South Africa’s second quarter growth undershot economists’ expectations in spectacular fashion on Tuesday, a clear signal emerging markets face torrid times.
He has starred in such blockbuster films as Pirates of the Caribbean, as well as the upcoming Harry Potter and the Deathly Hallows, but actor Bill Nighy’s heart is set on his real life role as an ambassador for Oxfam.
Macroscope has discussed the growth of sovereign wealth funds many times (see here or here). Just to recap, the global state-owned SWF industry is set to more than double in the next 10 years from the current $3 trillion, according to estimates from Deutsche Bank.
The good news for Africa when the global financial meltdown began was that its financial markets were generally so far behind the rest of the world that groups such as the World Economic Forum reckoned that there was little or no danger. A new paper, posted on the economic research website VoxEU, suggests that that might be a bit too optimistic.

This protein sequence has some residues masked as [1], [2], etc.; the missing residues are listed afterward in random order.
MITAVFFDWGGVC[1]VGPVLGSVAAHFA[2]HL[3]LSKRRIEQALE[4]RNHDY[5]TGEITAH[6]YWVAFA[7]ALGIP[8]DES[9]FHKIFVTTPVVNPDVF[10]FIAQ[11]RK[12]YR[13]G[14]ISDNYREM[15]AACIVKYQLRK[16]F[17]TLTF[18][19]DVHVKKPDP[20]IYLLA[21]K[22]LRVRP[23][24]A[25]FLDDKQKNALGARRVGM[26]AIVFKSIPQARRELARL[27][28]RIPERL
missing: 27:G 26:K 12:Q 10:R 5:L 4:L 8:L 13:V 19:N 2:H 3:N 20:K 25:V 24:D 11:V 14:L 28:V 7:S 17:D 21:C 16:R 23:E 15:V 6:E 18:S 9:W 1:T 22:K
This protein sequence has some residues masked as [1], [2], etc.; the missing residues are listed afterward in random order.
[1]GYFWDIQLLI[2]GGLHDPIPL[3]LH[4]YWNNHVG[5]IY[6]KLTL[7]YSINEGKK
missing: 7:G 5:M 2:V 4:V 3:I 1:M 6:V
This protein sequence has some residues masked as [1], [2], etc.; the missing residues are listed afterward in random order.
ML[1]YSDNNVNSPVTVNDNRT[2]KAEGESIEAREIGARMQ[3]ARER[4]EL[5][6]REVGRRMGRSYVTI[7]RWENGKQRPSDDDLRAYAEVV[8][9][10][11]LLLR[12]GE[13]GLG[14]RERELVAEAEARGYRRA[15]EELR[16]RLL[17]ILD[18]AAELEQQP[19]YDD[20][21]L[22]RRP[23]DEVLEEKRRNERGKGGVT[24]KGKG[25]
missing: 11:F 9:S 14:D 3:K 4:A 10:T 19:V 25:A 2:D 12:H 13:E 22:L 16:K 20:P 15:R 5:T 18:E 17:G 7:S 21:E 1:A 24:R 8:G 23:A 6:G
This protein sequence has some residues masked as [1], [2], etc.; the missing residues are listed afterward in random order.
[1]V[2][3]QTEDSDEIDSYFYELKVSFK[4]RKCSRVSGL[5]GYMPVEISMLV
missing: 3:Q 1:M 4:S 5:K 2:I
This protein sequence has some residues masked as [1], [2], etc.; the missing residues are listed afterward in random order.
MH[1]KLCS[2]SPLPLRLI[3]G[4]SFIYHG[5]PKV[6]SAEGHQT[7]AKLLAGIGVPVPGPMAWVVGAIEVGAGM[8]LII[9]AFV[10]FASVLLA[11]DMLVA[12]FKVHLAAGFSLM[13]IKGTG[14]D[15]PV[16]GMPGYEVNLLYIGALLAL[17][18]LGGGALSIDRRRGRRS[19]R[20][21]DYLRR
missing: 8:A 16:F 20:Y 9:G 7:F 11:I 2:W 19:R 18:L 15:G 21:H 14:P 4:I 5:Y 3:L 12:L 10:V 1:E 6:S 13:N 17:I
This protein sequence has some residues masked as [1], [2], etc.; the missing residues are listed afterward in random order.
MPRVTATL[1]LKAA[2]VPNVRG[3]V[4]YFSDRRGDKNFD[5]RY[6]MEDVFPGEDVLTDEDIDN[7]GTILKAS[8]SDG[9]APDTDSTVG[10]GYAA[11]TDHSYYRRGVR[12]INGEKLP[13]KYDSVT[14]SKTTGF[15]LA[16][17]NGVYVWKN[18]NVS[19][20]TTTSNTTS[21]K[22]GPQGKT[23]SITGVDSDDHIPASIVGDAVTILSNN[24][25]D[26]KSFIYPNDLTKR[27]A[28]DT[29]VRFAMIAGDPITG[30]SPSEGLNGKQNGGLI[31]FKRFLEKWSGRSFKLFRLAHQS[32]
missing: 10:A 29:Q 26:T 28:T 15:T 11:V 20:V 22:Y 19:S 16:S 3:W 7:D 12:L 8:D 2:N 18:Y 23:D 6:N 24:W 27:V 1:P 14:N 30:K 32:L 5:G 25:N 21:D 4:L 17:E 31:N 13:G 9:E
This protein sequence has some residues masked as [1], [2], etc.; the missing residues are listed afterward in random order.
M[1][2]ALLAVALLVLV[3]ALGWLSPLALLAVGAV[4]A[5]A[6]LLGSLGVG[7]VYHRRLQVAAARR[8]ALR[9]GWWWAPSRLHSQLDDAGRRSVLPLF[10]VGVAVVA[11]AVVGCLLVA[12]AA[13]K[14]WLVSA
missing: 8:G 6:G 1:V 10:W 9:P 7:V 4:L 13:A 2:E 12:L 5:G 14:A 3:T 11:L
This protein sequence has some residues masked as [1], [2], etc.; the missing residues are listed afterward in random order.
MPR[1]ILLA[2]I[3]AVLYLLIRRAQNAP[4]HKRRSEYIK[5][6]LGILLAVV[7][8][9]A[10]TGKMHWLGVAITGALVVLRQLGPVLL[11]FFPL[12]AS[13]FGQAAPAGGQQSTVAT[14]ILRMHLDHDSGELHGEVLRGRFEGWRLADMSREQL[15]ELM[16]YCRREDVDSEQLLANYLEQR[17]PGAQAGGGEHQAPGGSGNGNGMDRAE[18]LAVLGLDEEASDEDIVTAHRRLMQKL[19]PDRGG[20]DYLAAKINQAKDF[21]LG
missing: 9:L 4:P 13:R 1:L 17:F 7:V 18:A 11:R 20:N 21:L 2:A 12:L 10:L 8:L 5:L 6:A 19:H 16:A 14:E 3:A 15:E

There is little doubt that the BRICs — Brazil, Russia, India and China — have become big players in Africa. According to Standard Bank of South Africa, BRIC trade with the continent has snowballed from just $16 billion in 2000 to $157 billion last year. That is a 33 percent compounded annual growth rate.
from Africa News blog:
Good news and bad news for Africa from the latest take on global risks from the World Economic Forum. Not much danger for most of the continent, it says, from an asset bubble burst. That's the good. The bad, of course, is that this is because there are not many financial assets to bubble. In fact, it deems the overall exposure even to economic risks is small because African economies are not particularly tied in to global markets.